Reading through Cutajar’s contract of employment with ITS, made public by Shift News as a result of a freedom of information application, one clearly concludes that the main areas of responsibility of consultant Cutajar were in the areas of the financial management of ITS.

She was expected to work closely with the CEO and the Institute Directors in order to prepare annual budgets, oversea quality control, establish goals, assist in day-to-day decisions, review financial and non-financial reports to devise solutions and improvements……………

Knowing that consultant Cutajar is a trained teacher of the Italian language at secondary school level it is very reasonable to assume that this contract created a phantom job, paid for from public monies.

In view of this logical conclusion I requested the Auditor General to investigate the  ITS and its management as at the end of the day it is the ITS CEO who is responsible for this state of affairs. He should answer for his actions and explain matters to the auditor general’s investigation team.

The creation of phantom jobs at the public sector is done to benefit blue-eyed boys and girls as payment for services rendered elsewhere. Rosianna Cutajar’s phantom job is not the only one we know of. Do you remember Melvin Theuma, the guy who brokered the murderof Daphne Caruana Galizia? He too was given a phantom job in the public sector, thanking him for services rendered.

Why isn’t Rosianne Cutajar (at the point of writing still a Member of Parliament) focused on her duties as a Member of Parliament? She seems to have so much time on her hands that, in addition to her “Parliamentary duties” she can dedicate a minimum of 24 hours every week to her ITS consultancy work, against payment of €27,000 per annum.

The problem is even bigger than that, as she is expected, as part of her parliamentary duties, to monitor the ITS and to hold the Hon Minister of Tourism accountable for their performance.  How can she do this when she is involved in all this as a result of her consultancy? I am not aware that she ever withdrew from a parliamentary debate on tourism on the grounds of conflict of interest!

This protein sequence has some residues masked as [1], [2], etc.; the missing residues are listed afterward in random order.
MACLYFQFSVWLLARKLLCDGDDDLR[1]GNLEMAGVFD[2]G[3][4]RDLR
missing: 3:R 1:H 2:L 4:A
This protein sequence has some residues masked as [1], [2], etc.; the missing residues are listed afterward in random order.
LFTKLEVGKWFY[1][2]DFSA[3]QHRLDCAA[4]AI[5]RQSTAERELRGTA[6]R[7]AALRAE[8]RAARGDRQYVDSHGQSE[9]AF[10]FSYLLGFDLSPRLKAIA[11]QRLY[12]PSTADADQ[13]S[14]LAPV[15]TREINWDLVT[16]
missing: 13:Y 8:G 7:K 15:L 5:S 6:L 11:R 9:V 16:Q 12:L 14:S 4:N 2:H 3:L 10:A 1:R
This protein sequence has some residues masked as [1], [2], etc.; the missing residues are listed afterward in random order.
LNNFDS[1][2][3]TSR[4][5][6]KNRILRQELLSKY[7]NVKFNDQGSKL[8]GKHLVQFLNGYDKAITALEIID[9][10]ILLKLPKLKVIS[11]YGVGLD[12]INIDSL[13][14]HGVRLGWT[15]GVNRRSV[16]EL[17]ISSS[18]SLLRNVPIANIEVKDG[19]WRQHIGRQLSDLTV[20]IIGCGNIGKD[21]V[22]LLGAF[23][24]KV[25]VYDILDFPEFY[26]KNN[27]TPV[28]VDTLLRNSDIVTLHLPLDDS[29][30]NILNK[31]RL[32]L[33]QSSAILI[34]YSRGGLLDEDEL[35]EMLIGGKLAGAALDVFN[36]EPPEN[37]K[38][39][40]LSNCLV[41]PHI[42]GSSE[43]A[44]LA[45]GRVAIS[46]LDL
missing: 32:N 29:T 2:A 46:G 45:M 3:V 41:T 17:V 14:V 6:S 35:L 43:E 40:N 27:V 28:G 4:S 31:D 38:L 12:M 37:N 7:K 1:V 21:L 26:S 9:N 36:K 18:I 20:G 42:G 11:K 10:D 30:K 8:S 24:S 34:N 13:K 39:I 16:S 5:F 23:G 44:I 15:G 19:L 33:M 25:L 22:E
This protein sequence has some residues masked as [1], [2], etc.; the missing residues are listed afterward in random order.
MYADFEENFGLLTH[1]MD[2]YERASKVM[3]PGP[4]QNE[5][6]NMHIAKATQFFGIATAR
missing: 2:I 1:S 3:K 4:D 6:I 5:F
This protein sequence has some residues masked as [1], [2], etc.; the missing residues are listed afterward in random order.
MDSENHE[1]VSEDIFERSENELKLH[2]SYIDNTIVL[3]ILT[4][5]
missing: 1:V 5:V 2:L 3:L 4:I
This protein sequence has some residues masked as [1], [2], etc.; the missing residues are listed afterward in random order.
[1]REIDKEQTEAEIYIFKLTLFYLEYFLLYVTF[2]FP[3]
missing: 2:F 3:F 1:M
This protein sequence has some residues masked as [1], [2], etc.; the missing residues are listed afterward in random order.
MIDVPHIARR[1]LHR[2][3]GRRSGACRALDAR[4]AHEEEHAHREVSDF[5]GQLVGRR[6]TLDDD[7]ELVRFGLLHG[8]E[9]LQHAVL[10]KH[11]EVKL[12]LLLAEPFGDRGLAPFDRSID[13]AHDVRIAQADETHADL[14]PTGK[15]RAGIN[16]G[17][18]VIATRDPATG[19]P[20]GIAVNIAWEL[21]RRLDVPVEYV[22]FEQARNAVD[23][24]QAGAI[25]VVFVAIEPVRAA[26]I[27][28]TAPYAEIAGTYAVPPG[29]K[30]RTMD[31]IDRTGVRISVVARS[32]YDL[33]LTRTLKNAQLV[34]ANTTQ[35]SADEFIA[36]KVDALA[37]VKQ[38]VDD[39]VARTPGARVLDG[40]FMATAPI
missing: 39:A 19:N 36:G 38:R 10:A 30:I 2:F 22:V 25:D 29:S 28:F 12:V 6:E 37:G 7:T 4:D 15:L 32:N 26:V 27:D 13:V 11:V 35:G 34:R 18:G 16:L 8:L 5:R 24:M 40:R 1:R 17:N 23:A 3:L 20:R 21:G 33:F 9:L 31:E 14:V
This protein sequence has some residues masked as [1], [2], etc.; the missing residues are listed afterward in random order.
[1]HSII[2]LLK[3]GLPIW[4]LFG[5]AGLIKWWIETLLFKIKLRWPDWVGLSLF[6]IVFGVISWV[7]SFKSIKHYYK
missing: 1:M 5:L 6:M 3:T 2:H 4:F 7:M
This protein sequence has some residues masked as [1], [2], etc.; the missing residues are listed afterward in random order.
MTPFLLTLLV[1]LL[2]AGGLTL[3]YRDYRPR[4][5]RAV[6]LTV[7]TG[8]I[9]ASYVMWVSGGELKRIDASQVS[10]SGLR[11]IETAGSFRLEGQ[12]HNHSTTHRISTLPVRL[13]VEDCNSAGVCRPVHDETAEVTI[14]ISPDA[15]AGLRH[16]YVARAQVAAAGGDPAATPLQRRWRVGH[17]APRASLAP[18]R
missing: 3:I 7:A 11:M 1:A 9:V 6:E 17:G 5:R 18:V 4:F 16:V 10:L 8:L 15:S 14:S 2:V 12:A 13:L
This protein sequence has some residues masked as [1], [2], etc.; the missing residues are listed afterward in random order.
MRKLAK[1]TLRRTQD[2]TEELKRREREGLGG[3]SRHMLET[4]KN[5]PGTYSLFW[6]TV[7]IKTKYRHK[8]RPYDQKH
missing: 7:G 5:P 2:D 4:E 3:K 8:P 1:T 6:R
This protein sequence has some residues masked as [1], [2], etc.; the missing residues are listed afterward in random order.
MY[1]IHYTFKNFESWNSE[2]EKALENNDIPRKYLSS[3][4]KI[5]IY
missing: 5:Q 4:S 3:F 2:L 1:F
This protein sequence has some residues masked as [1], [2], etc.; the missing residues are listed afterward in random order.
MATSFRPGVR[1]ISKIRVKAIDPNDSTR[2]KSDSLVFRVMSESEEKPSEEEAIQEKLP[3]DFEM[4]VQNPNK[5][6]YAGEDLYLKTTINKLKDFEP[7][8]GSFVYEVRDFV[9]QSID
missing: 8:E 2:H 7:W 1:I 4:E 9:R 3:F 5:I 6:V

This problem is not restricted to consultant Cutajar. It has in fact, particularly since 2013, been generally applicable to the Labour party parliamentary group in view of the amendments to various laws which permitted the appointment of sitting MPs to various posts. We have had Deo Debattista and Manwel Mallia who were appointed as Chairpersons of the Health and Safety Authority or Konrad Mizzi who on being fired as Minister for Tourism was appointed as consultant to the Tourism Authority on the express instructions of then Premier Joseph Muscat as attested to by the investigation concluded at my request by the Commissioner for Standards in Public Life.

In addition, there have been a substantial number of other appointments of MPs as advisors in various roles. At a point in time, as emphasised by the then Commissioner for Standards in Public Life in a 2019 report, two-thirds of all backbench MPs held appointments in or contracts with the public sector.

It is not the role or function of a sitting MP to advise a government department or a public authority, even if he or she is qualified to do so.  A Member of Parliament should sit in Parliament to legislate, to protect the public purse and to hold government to account continuously. This is the duty of each MP.

Over the years parliament has shown itself to be incapable of doing its duty and as a result has left the ever-growing Cabinet free to do what it likes, knowing that no one will effectively hold it to account.

Our Parliamentarians are part-timers. Their full-time employment takes up most of their time and energies. The result is what we can all see, day in day out: an ineffective parliament with Parliamentarians like Rosianne Cutajar seeking phantom jobs, when she is not brokering the sale of properties and pocketing the relative commissions!

Isn’t it about time that Members of Parliament are full-timers?

published in The Malta Independent on Sunday: 2 April 2023

The Trojan gift

photo:The Procession of the Trojan horse into Troy: Giovanni Domenico Tiepolo(1727-1804)

Greek mythology conveys a multitude of lessons which we could do well to ponder on. One of them refers to gifts that mask a hidden, and generally destructive, agenda. One such lesson results from the account of the Trojan war in Homer’s Iliad and its retelling in Virgil’s masterpiece Aeneid.